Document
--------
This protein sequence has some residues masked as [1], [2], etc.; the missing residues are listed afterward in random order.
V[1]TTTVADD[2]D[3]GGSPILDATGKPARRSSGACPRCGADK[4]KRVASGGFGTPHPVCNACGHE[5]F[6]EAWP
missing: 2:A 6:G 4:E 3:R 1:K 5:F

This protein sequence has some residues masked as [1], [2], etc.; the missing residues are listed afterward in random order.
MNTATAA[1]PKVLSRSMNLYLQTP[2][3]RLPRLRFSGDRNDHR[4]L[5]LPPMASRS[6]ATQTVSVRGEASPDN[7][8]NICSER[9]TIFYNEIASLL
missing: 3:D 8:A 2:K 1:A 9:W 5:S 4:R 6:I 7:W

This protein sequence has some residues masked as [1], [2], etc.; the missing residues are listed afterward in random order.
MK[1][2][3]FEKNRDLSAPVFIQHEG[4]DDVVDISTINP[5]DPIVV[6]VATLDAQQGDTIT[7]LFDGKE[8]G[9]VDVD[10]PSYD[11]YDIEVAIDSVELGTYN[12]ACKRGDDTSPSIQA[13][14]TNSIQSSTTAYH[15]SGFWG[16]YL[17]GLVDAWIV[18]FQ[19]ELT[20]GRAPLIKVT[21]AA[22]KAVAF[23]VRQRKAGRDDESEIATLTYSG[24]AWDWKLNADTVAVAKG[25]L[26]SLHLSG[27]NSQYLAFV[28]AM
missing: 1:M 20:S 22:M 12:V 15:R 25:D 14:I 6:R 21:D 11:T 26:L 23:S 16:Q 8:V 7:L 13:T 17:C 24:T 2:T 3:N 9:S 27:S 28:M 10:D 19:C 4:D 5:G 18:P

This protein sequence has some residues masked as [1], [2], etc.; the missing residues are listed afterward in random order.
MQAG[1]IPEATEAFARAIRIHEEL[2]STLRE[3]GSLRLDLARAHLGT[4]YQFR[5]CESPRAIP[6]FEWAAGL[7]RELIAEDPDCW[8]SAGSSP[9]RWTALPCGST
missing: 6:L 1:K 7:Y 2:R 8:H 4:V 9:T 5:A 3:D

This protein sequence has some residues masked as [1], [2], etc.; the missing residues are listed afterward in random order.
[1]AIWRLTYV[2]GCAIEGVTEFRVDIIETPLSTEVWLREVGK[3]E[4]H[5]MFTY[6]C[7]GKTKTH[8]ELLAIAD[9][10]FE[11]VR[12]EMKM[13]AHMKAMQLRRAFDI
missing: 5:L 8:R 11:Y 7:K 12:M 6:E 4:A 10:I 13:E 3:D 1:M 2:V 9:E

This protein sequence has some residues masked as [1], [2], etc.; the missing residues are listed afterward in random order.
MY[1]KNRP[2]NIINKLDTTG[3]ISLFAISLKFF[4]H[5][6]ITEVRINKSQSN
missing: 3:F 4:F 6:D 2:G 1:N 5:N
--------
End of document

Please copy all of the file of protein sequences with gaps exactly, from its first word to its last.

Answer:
This protein sequence has some residues masked as [1], [2], etc.; the missing residues are listed afterward in random order.
V[1]TTTVADD[2]D[3]GGSPILDATGKPARRSSGACPRCGADK[4]KRVASGGFGTPHPVCNACGHE[5]F[6]EAWP
missing: 2:A 6:G 4:E 3:R 1:K 5:F

This protein sequence has some residues masked as [1], [2], etc.; the missing residues are listed afterward in random order.
MNTATAA[1]PKVLSRSMNLYLQTP[2][3]RLPRLRFSGDRNDHR[4]L[5]LPPMASRS[6]ATQTVSVRGEASPDN[7][8]NICSER[9]TIFYNEIASLL
missing: 3:D 8:A 2:K 1:A 9:W 5:S 4:R 6:I 7:W

This protein sequence has some residues masked as [1], [2], etc.; the missing residues are listed afterward in random order.
MK[1][2][3]FEKNRDLSAPVFIQHEG[4]DDVVDISTINP[5]DPIVV[6]VATLDAQQGDTIT[7]LFDGKE[8]G[9]VDVD[10]PSYD[11]YDIEVAIDSVELGTYN[12]ACKRGDDTSPSIQA[13][14]TNSIQSSTTAYH[15]SGFWG[16]YL[17]GLVDAWIV[18]FQ[19]ELT[20]GRAPLIKVT[21]AA[22]KAVAF[23]VRQRKAGRDDESEIATLTYSG[24]AWDWKLNADTVAVAKG[25]L[26]SLHLSG[27]NSQYLAFV[28]AM
missing: 1:M 20:S 22:M 12:V 15:R 25:D 14:I 6:R 21:D 11:T 26:L 23:S 16:Q 8:V 7:L 13:T 17:C 24:T 2:T 3:N 9:S 27:S 28:M 10:D 19:C 4:D 5:G 18:P

This protein sequence has some residues masked as [1], [2], etc.; the missing residues are listed afterward in random order.
MQAG[1]IPEATEAFARAIRIHEEL[2]STLRE[3]GSLRLDLARAHLGT[4]YQFR[5]CESPRAIP[6]FEWAAGL[7]RELIAEDPDCW[8]SAGSSP[9]RWTALPCGST
missing: 6:L 1:K 7:Y 2:R 8:H 4:V 9:T 5:A 3:D

This protein sequence has some residues masked as [1], [2], etc.; the missing residues are listed afterward in random order.
[1]AIWRLTYV[2]GCAIEGVTEFRVDIIETPLSTEVWLREVGK[3]E[4]H[5]MFTY[6]C[7]GKTKTH[8]ELLAIAD[9][10]FE[11]VR[12]EMKM[13]AHMKAMQLRRAFDI
missing: 5:L 8:R 11:Y 7:K 12:M 6:E 4:A 10:I 13:E 3:D 1:M 2:V 9:E

This protein sequence has some residues masked as [1], [2], etc.; the missing residues are listed afterward in random order.
MY[1]KNRP[2]NIINKLDTTG[3]ISLFAISLKFF[4]H[5][6]ITEVRINKSQSN
missing: 3:F 4:F 6:D 2:G 1:N 5:N